MySQL 8.0 supports different methods of replication. The traditional method is based on replicating events from the source's binary log, and requires the log files and positions in them to be synchronized between source and replica. The newer method based on global transaction identifiers (GTIDs) is transactional and therefore does not require working with log files or positions within these files, which greatly simplifies many common replication tasks. Replication using GTIDs guarantees consistency between source and replica as long as all transactions committed on the source have also been applied on the replica. For more information about GTIDs and GTID-based replication in MySQL, see Section 17.1.3, “Replication with Global Transaction Identifiers”. For information on using binary log file position based replication, see Section 17.1, “Configuring Replication”.

Replication in MySQL supports different types of synchronization. The original type of synchronization is one-way, asynchronous replication, in which one server acts as the source, while one or more other servers act as replicas. This is in contrast to the synchronous replication which is a characteristic of NDB Cluster (see Chapter 22, MySQL NDB Cluster 8.0). In MySQL 8.0, semisynchronous replication is supported in addition to the built-in asynchronous replication. With semisynchronous replication, a commit performed on the source blocks before returning to the session that performed the transaction until at least one replica acknowledges that it has received and logged the events for the transaction; see Section 17.4.10, “Semisynchronous Replication”. MySQL 8.0 also supports delayed replication such that a replica deliberately lags behind the source by at least a specified amount of time; see Section 17.4.11, “Delayed Replication”. For scenarios where synchronous replication is required, use NDB Cluster (see Chapter 22, MySQL NDB Cluster 8.0).

There are a number of solutions available for setting up replication between servers, and the best method to use depends on the presence of data and the engine types you are using. For more information on the available options, see Section 17.1.2, “Setting Up Binary Log File Position Based Replication”.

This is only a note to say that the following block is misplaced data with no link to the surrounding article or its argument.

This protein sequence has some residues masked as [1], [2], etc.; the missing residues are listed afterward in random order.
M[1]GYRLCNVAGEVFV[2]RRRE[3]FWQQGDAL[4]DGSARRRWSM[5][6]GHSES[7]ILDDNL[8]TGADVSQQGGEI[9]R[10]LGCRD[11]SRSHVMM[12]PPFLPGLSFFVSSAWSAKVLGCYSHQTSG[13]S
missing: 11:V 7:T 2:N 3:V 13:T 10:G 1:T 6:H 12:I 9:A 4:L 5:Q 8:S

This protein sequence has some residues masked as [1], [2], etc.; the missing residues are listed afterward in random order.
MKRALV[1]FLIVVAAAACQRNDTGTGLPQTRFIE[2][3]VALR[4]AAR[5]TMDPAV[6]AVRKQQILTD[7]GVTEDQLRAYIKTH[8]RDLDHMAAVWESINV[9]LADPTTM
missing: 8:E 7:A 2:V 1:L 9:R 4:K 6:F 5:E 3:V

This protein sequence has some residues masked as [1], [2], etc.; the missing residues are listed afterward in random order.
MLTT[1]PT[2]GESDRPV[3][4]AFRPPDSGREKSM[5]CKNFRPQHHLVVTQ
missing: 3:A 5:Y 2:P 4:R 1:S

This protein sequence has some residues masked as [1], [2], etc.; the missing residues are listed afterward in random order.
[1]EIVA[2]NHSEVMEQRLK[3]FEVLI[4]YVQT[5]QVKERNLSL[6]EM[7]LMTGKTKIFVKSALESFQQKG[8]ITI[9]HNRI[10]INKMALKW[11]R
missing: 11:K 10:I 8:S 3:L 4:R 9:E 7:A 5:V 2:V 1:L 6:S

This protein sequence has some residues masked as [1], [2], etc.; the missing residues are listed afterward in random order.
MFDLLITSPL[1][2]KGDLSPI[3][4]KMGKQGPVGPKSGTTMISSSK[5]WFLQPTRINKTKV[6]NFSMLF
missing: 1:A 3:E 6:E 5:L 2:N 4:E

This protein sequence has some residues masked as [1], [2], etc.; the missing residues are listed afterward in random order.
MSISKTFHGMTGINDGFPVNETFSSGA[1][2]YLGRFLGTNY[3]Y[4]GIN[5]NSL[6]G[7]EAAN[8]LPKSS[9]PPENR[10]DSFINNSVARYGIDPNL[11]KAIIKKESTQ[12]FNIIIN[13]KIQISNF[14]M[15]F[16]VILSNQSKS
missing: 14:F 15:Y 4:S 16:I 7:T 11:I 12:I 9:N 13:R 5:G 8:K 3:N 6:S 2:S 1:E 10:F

There are two core types of replication format, Statement Based Replication (SBR), which replicates entire SQL statements, and Row Based Replication (RBR), which replicates only the changed rows. You can also use a third variety, Mixed Based Replication (MBR). For more information on the different replication formats, see Section 17.2.1, “Replication Formats”.

Replication is controlled through a number of different options and variables. For more information, see Section 17.1.6, “Replication and Binary Logging Options and Variables”. Additional security measures can be applied to a replication topology, as described in Section 17.3, “Replication Security”.

You can use replication to solve a number of different problems, including performance, supporting the backup of different databases, and as part of a larger solution to alleviate system failures. For information on how to address these issues, see Section 17.4, “Replication Solutions”.

For notes and tips on how different data types and statements are treated during replication, including details of replication features, version compatibility, upgrades, and potential problems and their resolution, see Section 17.5, “Replication Notes and Tips”. For answers to some questions often asked by those who are new to MySQL Replication, see Section A.14, “MySQL 8.0 FAQ: Replication”.

For detailed information on the implementation of replication, how replication works, the process and contents of the binary log, background threads and the rules used to decide how statements are recorded and replicated, see Section 17.2, “Replication Implementation”.